Mexico recaptured the world's most notorious drug lord Joaquin "El Chapo" Guzman with U.S. help in a violent standoff on Friday, six months after he humiliated President Enrique Pena Nieto with a jaw-dropping escape from a maximum security prison.
The head of the powerful Sinaloa Cartel, who Pena Nieto first caught in February 2014, was captured at a roadside motel after an early morning operation that killed five in the city of Los Mochis in the drug baron's native northwestern state of Sinaloa.
"Mission accomplished: We have him," Pena Nieto said on his Twitter account. "I want to inform all Mexicans that Joaquin Guzman Loera has been arrested."
For Pena Nieto, the capture of a trafficker who twice slipped out of Mexican prisons is a sorely-needed victory after his presidency was tarnished by graft and human rights scandals and the shame of the kingpin's July flight.
It also provides a major boost for U.S.-Mexico relations, strained by the apparent ease with which Guzman gave Mexican authorities the slip after the United States requested his extradition.
Once featured in the Forbes list of billionaires, Guzman has led a cartel that smuggled billions of dollars worth of cocaine, heroin, marijuana and methamphetamines into the United States and fought vicious turf wars with other Mexican gangs.
Scant official details were available of the recapture, but it involved Mexican marines, the U.S. Drug Enforcement Administration (DEA) and U.S. Marshals, a senior Mexican police source said.
The source said Guzman was captured from the Hotel Doux, a motel on the outskirts of Los Mochis once popular with North Americans traveling south. It was the result of a deadly operation announced earlier on Friday by the Mexican Navy in which five others were captured.
One photograph widely circulated on social media, but that could not be independently verified by Reuters, appeared to show Guzman sitting handcuffed on a hotel bed, in a room that resembled those shown on the Hotel Doux website. He was wearing a filthy vest and a poster of a scantily clad woman was pinned on the wall behind him.
A receptionist at the motel told Reuters she understood Guzman had been captured there.
Another photo appeared to show Guzman without handcuffs and wearing the same vest in the back of vehicle next to one of his top assassins.
The DEA, which has had a bumpy relationship with its Mexican counterparts, congratulated Mexico on the capture.
See more of the escape route in the gallery below:
"This notorious criminal is – and will remain – behind bars, until he faces justice in a court of law," said DEA Acting Administrator Chuck Rosenberg.
EXTRADITION WILL 'TAKE TIME'
Guzman now faces the prospect of extradition to the United States. After coming under fire for failing to do so the last time, Mexico's Attorney General's office said in July it had approved an order to extradite him north of the border.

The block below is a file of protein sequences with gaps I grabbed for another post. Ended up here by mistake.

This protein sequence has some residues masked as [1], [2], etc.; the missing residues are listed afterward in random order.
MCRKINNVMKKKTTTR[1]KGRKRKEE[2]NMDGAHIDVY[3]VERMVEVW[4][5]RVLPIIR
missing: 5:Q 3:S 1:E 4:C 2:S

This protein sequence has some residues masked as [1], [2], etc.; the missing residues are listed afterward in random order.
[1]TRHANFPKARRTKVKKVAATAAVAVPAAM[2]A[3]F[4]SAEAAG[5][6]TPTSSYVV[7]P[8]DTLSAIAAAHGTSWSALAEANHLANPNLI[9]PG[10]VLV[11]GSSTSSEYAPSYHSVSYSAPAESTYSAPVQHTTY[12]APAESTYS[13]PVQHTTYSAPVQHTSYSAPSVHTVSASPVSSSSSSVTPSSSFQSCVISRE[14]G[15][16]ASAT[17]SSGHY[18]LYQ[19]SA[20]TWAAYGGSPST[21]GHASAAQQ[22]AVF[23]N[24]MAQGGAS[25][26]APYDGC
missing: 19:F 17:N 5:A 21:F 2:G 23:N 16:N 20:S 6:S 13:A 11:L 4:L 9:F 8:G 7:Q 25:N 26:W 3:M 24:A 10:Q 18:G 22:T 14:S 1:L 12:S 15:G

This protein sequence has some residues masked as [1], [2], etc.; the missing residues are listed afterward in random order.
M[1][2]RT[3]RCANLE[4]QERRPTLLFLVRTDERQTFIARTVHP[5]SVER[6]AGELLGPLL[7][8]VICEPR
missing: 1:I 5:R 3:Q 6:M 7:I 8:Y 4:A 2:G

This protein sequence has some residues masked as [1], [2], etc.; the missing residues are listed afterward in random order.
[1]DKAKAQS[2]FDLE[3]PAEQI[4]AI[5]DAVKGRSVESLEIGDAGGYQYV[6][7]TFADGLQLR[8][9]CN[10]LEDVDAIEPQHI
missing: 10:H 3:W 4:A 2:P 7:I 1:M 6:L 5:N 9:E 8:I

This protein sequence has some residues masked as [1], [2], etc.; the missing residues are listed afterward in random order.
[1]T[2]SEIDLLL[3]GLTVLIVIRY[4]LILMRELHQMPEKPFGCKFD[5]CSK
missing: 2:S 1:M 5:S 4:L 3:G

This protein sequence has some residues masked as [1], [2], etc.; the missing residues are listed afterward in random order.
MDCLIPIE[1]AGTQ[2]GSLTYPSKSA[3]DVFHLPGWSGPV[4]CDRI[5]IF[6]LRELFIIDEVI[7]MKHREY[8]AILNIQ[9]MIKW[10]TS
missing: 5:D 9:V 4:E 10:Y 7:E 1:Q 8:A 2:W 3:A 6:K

On Friday, the U.S. Justice department said its previous request to extradite Guzman to the United States still stands and U.S. Attorney General Loretta Lynch said the kingpin will have to answer for his alleged crimes.
In a celebratory speech in his ceremonial palace, Pena Nieto said the capture was the result of months of work by Mexican intelligence and security agencies and the attorney general's office. He did not mention U.S. assistance.
Guzman's jail break in July, when he escaped through a mile-long tunnel which burrowed right up into his cell, capitalized on the drug-tunneling techniques he honed on the U.S. border.
His flight heaped embarrassment on Pena Nieto, who had resisted the U.S. request to extradite and had said previously that an escape would be "unforgivable."
Dozens of people were arrested over the jail break, though details of who Guzman bribed and how his accomplices knew exactly where to tunnel into the prison remain scarce.
Guzman is wanted by U.S. authorities for various criminal charges including cocaine smuggling and money laundering. An official at the attorney general's office, speaking on condition of anonymity, said his extradition would "take time".
Guzman's lawyer in October appealed against possible extradition in case his client was captured.
Guzman was born in La Tuna, a village in the Sierra Madre mountains in Sinaloa state where smugglers have been growing opium and marijuana since the early 20th century.
In 1993, police arrested him in Guatemala and extradited him to Mexico. Guzman used money to ease his eight year prison stay, smuggling in lovers, prostitutes and Viagra, according to international and domestic media reports.
The kingpin's legendary reputation in the Mexican underworld began to grow in 2001, when he staged his first jail break, bribing guards in a prison in western Mexico, before going on to dominate drug trafficking along much of the Rio Grande.
Still, many people in towns and villages across Mexico remember Guzman better for his squads of armed gunmen who carried out thousands of brutal slayings and kidnappings.
After Guzman's first prison break, violence began to creep up in Mexico and the situation deteriorated during the 2006-2012 rule of Pena Nieto's predecessor Felipe Calderon, when nearly 70,000 people lost their lives in gang-related mayhem.
Guzman's reputation grew and in 2013 Chicago dubbed him its first Public Enemy No.1 since Al Capone.
El Chapo, or "Shorty", is believed to be 58 years old. The 5-foot, 6-inch gangster's exploits made him a hero to many poor villagers in and around Sinaloa, where he was immortalized in dozens of ballads and low budget movies.
Security experts concede Guzman has been a master of his trade, managing to outmaneuver, outfight or outbribe his rivals to stay at the top of the business for over a decade.
"El Chapo Guzman is a survivor," Anabel Hernandez, author of Narcoland: The Mexican Drug Lords and their Godfathers, said shortly after his July jailbreak.
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